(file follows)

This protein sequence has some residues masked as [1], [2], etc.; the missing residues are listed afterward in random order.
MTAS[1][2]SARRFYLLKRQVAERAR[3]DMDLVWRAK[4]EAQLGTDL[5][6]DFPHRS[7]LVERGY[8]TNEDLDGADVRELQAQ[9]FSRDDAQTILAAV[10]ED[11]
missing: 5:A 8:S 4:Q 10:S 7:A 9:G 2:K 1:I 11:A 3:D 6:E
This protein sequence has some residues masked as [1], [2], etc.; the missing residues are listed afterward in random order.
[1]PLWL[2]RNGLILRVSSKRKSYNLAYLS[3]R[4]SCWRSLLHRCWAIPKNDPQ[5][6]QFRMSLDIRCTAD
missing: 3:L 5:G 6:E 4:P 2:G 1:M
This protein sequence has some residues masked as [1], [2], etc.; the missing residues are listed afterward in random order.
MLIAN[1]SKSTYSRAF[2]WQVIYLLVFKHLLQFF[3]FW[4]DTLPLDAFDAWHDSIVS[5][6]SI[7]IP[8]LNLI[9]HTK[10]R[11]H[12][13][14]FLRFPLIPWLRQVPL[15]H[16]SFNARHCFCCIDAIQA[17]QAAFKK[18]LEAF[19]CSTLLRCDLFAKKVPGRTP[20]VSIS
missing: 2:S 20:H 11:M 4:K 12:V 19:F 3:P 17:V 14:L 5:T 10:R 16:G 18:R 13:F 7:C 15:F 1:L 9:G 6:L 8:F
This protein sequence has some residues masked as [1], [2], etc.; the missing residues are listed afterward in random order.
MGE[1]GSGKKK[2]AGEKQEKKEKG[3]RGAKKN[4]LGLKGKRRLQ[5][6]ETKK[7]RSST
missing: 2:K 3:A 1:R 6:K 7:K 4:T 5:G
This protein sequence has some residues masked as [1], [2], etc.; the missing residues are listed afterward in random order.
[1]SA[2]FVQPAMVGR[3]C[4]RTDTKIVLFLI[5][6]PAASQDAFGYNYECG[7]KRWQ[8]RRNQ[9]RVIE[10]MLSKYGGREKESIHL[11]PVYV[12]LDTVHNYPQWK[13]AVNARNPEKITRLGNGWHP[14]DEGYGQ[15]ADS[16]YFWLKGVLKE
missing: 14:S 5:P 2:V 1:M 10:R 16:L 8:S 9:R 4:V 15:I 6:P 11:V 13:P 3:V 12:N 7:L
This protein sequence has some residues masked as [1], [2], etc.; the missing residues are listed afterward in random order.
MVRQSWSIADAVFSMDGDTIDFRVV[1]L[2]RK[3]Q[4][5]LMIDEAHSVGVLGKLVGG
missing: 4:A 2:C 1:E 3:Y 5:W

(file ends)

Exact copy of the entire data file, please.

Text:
This protein sequence has some residues masked as [1], [2], etc.; the missing residues are listed afterward in random order.
MTAS[1][2]SARRFYLLKRQVAERAR[3]DMDLVWRAK[4]EAQLGTDL[5][6]DFPHRS[7]LVERGY[8]TNEDLDGADVRELQAQ[9]FSRDDAQTILAAV[10]ED[11]
missing: 5:A 8:S 4:Q 10:S 7:A 9:G 2:K 1:I 11:A 3:D 6:E
This protein sequence has some residues masked as [1], [2], etc.; the missing residues are listed afterward in random order.
[1]PLWL[2]RNGLILRVSSKRKSYNLAYLS[3]R[4]SCWRSLLHRCWAIPKNDPQ[5][6]QFRMSLDIRCTAD
missing: 3:L 5:G 6:E 4:P 2:G 1:M
This protein sequence has some residues masked as [1], [2], etc.; the missing residues are listed afterward in random order.
MLIAN[1]SKSTYSRAF[2]WQVIYLLVFKHLLQFF[3]FW[4]DTLPLDAFDAWHDSIVS[5][6]SI[7]IP[8]LNLI[9]HTK[10]R[11]H[12][13][14]FLRFPLIPWLRQVPL[15]H[16]SFNARHCFCCIDAIQA[17]QAAFKK[18]LEAF[19]CSTLLRCDLFAKKVPGRTP[20]VSIS
missing: 2:S 20:H 11:M 4:K 12:V 19:F 3:P 17:V 14:L 5:T 10:R 16:G 18:R 13:F 7:C 15:F 1:L 9:G 6:L 8:F
This protein sequence has some residues masked as [1], [2], etc.; the missing residues are listed afterward in random order.
MGE[1]GSGKKK[2]AGEKQEKKEKG[3]RGAKKN[4]LGLKGKRRLQ[5][6]ETKK[7]RSST
missing: 2:K 3:A 1:R 6:K 7:K 4:T 5:G
This protein sequence has some residues masked as [1], [2], etc.; the missing residues are listed afterward in random order.
[1]SA[2]FVQPAMVGR[3]C[4]RTDTKIVLFLI[5][6]PAASQDAFGYNYECG[7]KRWQ[8]RRNQ[9]RVIE[10]MLSKYGGREKESIHL[11]PVYV[12]LDTVHNYPQWK[13]AVNARNPEKITRLGNGWHP[14]DEGYGQ[15]ADS[16]YFWLKGVLKE
missing: 14:S 5:P 2:V 1:M 10:R 16:L 8:S 9:R 4:V 15:I 6:P 11:V 13:P 3:V 12:N 7:L
This protein sequence has some residues masked as [1], [2], etc.; the missing residues are listed afterward in random order.
MVRQSWSIADAVFSMDGDTIDFRVV[1]L[2]RK[3]Q[4][5]LMIDEAHSVGVLGKLVGG
missing: 4:A 2:C 1:E 3:Y 5:W